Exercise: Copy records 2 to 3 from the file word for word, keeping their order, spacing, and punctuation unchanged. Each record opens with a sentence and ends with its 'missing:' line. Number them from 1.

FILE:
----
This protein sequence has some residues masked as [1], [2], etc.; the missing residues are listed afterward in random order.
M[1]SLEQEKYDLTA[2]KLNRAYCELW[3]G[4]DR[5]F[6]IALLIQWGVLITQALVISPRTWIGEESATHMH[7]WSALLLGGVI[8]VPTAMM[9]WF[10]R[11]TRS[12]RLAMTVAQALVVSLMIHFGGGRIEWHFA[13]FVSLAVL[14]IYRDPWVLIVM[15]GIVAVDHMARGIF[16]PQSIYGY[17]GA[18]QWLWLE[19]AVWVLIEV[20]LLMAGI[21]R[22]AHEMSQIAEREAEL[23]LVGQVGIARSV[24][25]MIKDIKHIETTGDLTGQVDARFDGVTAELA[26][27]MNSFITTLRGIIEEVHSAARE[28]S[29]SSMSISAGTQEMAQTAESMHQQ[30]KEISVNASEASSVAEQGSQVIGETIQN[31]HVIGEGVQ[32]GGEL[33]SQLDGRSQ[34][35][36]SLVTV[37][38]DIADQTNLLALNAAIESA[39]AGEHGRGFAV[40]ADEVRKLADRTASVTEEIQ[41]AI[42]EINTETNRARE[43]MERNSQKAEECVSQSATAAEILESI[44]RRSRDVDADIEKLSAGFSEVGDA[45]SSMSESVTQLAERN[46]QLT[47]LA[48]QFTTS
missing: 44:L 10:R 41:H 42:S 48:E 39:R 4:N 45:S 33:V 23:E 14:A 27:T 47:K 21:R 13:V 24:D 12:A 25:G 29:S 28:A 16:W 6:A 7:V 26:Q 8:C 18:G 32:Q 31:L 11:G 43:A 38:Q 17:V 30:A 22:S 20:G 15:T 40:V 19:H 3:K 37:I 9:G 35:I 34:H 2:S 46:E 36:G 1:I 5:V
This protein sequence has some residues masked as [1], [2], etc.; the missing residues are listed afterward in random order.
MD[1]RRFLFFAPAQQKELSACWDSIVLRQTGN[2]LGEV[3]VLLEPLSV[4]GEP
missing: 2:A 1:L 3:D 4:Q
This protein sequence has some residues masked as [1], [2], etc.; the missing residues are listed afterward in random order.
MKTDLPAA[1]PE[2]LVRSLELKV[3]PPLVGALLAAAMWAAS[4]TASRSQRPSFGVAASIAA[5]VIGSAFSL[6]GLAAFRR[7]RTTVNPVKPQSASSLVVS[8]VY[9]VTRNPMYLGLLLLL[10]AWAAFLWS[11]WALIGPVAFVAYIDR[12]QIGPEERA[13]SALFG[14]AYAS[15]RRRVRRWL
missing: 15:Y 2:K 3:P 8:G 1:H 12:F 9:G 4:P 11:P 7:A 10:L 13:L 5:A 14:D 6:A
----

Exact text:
This protein sequence has some residues masked as [1], [2], etc.; the missing residues are listed afterward in random order.
MD[1]RRFLFFAPAQQKELSACWDSIVLRQTGN[2]LGEV[3]VLLEPLSV[4]GEP
missing: 2:A 1:L 3:D 4:Q
This protein sequence has some residues masked as [1], [2], etc.; the missing residues are listed afterward in random order.
MKTDLPAA[1]PE[2]LVRSLELKV[3]PPLVGALLAAAMWAAS[4]TASRSQRPSFGVAASIAA[5]VIGSAFSL[6]GLAAFRR[7]RTTVNPVKPQSASSLVVS[8]VY[9]VTRNPMYLGLLLLL[10]AWAAFLWS[11]WALIGPVAFVAYIDR[12]QIGPEERA[13]SALFG[14]AYAS[15]RRRVRRWL
missing: 15:Y 2:K 3:P 8:G 1:H 12:F 9:G 4:P 11:P 7:A 10:L 13:L 5:A 14:D 6:A